5 Restaurant Etiquette Rules All 'Courteous' Parents Follow

A popular restaurant in Monterey, California, recently upset parents when it posted a sign banning strollers, high chairs, booster seats, loud kids, and crying babies. In Houston, a busy restaurant won't seat kids under the age of 8 after 7 p.m. Kids under 6 years old are outright banned at another eatery in Pennsylvania. These are just a few of a growing number of fed-up restaurants instituting "hold the kids" policies.

Kids are viewed as a recipe for disaster ... and it's our fault. We own it as parents. It's time to rebuild our reputation by following these rules:

 

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1. Feed Children Immediately. Kids, low blood sugar, and sitting quietly still at a restaurant don't mix. Bring on the carbs! Say yes to the bread basket as soon as you sit down. Put in their drink orders. Do not delay the bread and water tactic (or chips and salsa ... you get the idea) for one minute. It can make or break your meal.

2. Keep Your Kids in Line. If your child is screaming, crying, or otherwise raising hell (throwing food, distracting other diners, being disrespectful to waitstaff), take him outside until he calms down. It's a no-brainer, but many parents do not follow this rule and that gives all of us a bad rap.

3. Stop Being Selfish. It's understandable you want to take a load off when you go out to eat. After years of practice, you may be able to tune your kids out while you sip on a cocktail. Good for you! But, remember, people around you do not have that superpower. They see your kids causing mayhem. You raise their blood pressure when you act oblivious. Stop it.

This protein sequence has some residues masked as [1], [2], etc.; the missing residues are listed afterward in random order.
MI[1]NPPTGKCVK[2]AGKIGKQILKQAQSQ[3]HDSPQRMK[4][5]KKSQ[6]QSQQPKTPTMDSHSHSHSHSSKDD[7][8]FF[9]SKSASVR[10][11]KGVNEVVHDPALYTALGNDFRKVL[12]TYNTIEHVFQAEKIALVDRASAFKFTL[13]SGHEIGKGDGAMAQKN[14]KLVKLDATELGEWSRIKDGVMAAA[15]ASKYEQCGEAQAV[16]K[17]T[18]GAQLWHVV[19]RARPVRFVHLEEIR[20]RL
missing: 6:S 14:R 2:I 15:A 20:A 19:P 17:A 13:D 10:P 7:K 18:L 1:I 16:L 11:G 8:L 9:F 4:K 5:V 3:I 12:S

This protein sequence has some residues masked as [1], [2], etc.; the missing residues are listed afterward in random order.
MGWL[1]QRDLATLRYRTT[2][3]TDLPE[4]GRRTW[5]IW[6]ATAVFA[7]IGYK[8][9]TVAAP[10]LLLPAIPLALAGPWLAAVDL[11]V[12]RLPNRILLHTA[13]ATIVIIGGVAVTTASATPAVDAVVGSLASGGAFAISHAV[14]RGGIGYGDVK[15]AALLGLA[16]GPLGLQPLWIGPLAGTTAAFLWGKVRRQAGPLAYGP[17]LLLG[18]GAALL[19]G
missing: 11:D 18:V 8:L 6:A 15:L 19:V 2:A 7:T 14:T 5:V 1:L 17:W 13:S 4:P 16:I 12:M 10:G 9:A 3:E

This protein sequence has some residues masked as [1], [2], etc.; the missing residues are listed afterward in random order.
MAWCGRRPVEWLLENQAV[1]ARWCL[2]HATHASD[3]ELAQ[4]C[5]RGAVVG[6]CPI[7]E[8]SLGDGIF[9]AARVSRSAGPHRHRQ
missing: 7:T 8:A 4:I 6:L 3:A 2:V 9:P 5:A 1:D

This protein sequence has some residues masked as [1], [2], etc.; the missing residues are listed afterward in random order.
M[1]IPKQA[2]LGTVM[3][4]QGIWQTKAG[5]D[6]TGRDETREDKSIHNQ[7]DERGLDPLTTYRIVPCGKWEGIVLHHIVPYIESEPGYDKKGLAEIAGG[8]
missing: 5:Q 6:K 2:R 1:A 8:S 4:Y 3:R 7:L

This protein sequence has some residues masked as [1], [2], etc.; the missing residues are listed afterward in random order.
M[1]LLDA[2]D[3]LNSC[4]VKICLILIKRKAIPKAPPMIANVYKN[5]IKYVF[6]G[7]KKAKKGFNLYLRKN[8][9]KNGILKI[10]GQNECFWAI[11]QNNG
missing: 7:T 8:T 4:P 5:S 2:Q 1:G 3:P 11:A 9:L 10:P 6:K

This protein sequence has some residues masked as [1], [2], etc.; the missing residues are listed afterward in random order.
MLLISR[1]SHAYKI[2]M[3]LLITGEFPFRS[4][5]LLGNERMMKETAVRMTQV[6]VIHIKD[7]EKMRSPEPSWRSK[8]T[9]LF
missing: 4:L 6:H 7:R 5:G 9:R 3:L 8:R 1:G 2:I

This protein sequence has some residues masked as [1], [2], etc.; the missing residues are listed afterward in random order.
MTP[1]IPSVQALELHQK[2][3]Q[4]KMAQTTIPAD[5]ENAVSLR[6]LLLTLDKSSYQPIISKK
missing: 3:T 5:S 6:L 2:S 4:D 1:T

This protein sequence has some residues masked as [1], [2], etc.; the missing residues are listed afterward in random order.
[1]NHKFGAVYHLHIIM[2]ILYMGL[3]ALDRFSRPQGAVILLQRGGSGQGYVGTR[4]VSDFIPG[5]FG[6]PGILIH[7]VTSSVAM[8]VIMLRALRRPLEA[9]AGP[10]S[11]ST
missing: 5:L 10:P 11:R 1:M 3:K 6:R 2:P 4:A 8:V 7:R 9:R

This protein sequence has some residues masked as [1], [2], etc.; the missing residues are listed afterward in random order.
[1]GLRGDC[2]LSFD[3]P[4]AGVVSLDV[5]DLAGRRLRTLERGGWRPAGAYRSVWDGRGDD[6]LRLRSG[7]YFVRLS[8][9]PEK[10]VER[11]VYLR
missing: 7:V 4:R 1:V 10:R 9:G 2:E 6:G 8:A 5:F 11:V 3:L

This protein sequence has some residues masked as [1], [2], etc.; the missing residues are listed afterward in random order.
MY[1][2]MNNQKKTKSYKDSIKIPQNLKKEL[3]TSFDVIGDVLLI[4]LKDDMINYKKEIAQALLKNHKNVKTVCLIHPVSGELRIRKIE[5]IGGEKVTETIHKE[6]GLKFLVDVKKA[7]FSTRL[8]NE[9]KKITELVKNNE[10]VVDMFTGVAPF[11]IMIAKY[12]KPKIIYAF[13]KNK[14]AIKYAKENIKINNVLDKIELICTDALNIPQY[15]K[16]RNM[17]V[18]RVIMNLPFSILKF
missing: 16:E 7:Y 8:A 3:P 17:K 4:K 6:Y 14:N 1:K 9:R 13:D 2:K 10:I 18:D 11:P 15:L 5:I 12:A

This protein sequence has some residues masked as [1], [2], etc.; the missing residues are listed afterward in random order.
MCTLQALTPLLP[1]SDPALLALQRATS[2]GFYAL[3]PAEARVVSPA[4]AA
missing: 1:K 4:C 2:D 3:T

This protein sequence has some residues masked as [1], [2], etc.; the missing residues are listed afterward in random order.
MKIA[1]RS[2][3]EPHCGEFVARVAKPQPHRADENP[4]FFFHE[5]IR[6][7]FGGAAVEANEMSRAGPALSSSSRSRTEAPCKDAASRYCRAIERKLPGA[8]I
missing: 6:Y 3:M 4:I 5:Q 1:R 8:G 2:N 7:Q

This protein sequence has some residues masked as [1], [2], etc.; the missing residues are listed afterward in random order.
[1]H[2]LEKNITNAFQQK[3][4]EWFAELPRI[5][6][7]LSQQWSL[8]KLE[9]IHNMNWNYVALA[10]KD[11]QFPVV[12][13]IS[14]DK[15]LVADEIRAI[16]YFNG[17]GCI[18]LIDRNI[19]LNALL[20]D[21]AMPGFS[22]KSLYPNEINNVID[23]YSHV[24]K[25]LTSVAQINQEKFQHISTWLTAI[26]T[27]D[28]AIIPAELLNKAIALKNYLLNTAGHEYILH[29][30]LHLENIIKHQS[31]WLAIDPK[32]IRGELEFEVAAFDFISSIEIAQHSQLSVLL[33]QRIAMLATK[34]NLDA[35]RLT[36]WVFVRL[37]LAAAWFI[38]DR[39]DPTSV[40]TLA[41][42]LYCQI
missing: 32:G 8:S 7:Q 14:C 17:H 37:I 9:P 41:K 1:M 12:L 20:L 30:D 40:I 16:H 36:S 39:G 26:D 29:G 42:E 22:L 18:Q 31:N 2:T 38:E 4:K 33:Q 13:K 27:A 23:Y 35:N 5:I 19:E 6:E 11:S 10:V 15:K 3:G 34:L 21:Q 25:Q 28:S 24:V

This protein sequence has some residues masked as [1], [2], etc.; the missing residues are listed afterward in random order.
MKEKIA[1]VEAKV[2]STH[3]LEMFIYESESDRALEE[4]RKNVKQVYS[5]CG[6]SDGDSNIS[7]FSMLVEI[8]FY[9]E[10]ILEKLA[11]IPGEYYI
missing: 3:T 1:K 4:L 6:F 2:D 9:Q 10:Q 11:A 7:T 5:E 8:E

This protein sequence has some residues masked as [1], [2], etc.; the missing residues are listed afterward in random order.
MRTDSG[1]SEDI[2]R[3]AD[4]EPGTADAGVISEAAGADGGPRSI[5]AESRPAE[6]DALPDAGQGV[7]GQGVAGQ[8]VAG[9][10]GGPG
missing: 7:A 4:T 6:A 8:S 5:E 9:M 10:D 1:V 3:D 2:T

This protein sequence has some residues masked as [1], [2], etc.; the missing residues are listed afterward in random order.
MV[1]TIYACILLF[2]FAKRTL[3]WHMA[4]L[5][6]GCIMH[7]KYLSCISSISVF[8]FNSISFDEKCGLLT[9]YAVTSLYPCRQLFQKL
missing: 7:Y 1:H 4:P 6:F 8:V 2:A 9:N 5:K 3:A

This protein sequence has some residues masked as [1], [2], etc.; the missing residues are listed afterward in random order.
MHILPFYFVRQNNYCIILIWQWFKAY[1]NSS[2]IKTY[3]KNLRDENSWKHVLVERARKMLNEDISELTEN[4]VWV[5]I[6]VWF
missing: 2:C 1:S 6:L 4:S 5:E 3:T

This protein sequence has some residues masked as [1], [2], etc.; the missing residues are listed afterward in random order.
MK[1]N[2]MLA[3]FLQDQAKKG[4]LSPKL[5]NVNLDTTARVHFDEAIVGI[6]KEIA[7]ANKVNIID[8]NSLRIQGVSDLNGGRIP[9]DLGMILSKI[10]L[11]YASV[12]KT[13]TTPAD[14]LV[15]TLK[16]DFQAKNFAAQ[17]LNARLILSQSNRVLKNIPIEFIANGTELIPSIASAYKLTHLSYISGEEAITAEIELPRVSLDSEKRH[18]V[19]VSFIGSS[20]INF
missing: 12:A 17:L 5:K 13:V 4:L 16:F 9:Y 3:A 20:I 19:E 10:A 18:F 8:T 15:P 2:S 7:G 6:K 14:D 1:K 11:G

4. Tip! Waitstaff make $2 and change an hour. They rely on tips to make a living. Chances are, you're a difficult table if you have kids. They're extra mouthy and messy. (Isn't the best part of going out taking a night off from cleanup?) So, it doesn't matter if you didn't love your food or you didn't like the feng shui or the drinks were watered down (waitstaff have nothing to do with these issues) ... leave a tip! And not 10 percent either. Do the right thing.

5. Look at the Seating Chart. If you go to a restaurant that's not busy, ask to be seated away from other diners. Hostesses do not look at their seating charts with kids in mind. They often put a family of four in a booth next to a couple to make it easier for waitstaff. Bad idea. Inevitably, the kids will peer over the booth, try to start a conversation, or start throwing napkin airplanes for a giggle while you're looking at the menu. It's up to you to correct the hostess if she seats you in a bad booth.

As parents, it is not only our right, but our responsibility to tell our children "no." It's hard correcting behavior, no doubt. Sometimes we don't want to keep repeating "no" or "stop" or "I will take away your bike if you don't behave." It's exhausting, but we signed on for this role -- and there's no understudy. 

How do you keep your kids in line when you go out to eat?

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Images ©Trevor Ray Hart/Gallerystock/Corbis and ©iStock.com/Laoshi

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